Senate urges increased Justice IT oversight
- By Sara Michael
- Sep 15, 2003
The Senate appropriations bill for the Justice Department would set aside money to strengthen the role of the department's chief information officer and increase oversight of information technology projects.
The recommendation from the Senate Appropriations Committee, which approved the Justice bill earlier this month, includes reorganizing the duties of the Justice Department Office of the Chief Information Officer to focus on information sharing, securing information, providing cost-effective and reliable IT services and improving IT program performance.
Also, the committee approved $2.5 million to strengthen the CIO's role as manager of department projects and $7 million to increase CIO management and oversight of IT security.
"The department has struggled to keep pace with the rapid change in information technology, which has been only further complicated by the decentralized structure and extensive delegation of these responsibilities to the department's components," the committee wrote.
The committee directed Attorney General John Ashcroft to submit a report by Nov. 15 detailing a spending plan and "the role the CIO will play with respect to the department's components, prior to the obligation of any of these funds."
Similarly, in July, the House Appropriations committee approved a bill that includes a $7 million increase for information security upgrades, and "reminds the Justice Department that all information technology reprogramming must be certified by the department's CIO to ensure coordination of resources."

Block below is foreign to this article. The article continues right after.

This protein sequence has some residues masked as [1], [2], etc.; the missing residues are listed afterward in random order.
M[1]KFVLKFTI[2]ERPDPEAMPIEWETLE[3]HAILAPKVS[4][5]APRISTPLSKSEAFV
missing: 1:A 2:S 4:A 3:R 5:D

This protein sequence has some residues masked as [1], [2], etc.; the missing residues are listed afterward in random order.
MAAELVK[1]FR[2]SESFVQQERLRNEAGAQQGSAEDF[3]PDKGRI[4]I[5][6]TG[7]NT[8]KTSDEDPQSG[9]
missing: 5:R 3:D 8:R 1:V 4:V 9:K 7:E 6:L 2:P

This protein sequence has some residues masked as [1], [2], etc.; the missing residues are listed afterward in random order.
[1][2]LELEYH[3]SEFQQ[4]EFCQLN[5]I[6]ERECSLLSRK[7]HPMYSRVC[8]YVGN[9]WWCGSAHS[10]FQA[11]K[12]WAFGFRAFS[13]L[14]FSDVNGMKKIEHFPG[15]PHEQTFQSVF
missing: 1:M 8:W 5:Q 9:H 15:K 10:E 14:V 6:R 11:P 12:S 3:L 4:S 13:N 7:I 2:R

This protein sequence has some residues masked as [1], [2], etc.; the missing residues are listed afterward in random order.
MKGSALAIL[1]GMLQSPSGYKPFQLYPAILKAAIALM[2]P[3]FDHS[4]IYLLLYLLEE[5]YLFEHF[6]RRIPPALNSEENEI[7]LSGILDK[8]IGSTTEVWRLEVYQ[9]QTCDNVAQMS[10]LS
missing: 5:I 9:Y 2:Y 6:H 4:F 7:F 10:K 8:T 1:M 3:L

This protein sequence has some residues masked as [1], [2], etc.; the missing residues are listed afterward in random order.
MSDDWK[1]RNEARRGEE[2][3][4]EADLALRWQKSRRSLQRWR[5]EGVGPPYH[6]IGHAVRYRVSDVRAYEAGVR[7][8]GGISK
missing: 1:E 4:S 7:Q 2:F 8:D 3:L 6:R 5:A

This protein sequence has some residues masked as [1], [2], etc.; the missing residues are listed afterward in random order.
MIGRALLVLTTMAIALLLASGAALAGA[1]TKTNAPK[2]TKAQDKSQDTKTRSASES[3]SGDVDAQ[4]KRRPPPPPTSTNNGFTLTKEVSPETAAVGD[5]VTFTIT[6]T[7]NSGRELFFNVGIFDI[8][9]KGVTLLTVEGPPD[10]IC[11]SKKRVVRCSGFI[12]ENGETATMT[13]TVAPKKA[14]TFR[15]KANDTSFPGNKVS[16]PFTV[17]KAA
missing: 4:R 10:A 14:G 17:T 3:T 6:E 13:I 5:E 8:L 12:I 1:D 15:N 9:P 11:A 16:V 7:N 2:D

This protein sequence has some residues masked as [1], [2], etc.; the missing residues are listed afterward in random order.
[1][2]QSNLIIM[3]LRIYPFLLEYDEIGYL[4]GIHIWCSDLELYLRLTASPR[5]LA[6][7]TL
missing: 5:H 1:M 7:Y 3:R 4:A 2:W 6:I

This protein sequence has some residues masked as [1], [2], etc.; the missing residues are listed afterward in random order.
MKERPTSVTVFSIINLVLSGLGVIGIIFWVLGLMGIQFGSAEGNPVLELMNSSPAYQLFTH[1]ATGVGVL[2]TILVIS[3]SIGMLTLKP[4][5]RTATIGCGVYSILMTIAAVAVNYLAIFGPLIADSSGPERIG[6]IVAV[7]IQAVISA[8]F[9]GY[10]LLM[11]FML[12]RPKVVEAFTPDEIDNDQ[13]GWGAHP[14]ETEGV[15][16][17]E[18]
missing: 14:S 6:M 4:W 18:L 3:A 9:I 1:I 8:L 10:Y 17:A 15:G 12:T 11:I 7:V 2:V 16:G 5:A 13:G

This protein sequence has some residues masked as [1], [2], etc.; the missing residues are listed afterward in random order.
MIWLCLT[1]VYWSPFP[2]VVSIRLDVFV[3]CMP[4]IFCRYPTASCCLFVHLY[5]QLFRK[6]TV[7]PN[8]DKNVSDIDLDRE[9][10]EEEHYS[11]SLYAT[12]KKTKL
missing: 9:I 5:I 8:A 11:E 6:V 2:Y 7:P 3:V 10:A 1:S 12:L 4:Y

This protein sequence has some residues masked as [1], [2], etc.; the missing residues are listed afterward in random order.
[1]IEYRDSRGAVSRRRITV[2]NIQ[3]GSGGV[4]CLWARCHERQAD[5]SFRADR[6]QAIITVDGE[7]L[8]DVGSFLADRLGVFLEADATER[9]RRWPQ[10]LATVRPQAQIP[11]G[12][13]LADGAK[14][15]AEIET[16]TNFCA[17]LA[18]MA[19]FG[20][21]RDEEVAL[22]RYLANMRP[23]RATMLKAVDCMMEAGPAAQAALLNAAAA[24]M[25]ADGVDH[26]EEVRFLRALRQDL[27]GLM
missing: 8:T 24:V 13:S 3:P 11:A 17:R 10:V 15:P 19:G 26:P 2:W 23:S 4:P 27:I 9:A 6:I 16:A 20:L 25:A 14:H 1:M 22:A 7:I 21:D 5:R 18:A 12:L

The committee did not recommend funding for an Identification Systems Integration Account. The administration had sought to merge funding for several systems — including the Joint Automated Booking System (JABS) and the fingerprint identification system — into one account.
"Historically, such mergers have hindered program progress and complicated program oversight," the committee report stated.
Instead, the committee recommended $23.2 million for JABS, which automates the collection of fingerprints and related data during the booking process. The committee did not include funding for the integration of the Automated Biometric Identification System and the Integrated Fingerprint Identification System. Senators said that effort falls under the jurisdiction of the Homeland Security Department.
By comparison, the House bill includes $20.7 million for JABS and the integrated fingerprint systems, about $13.4 million below the request.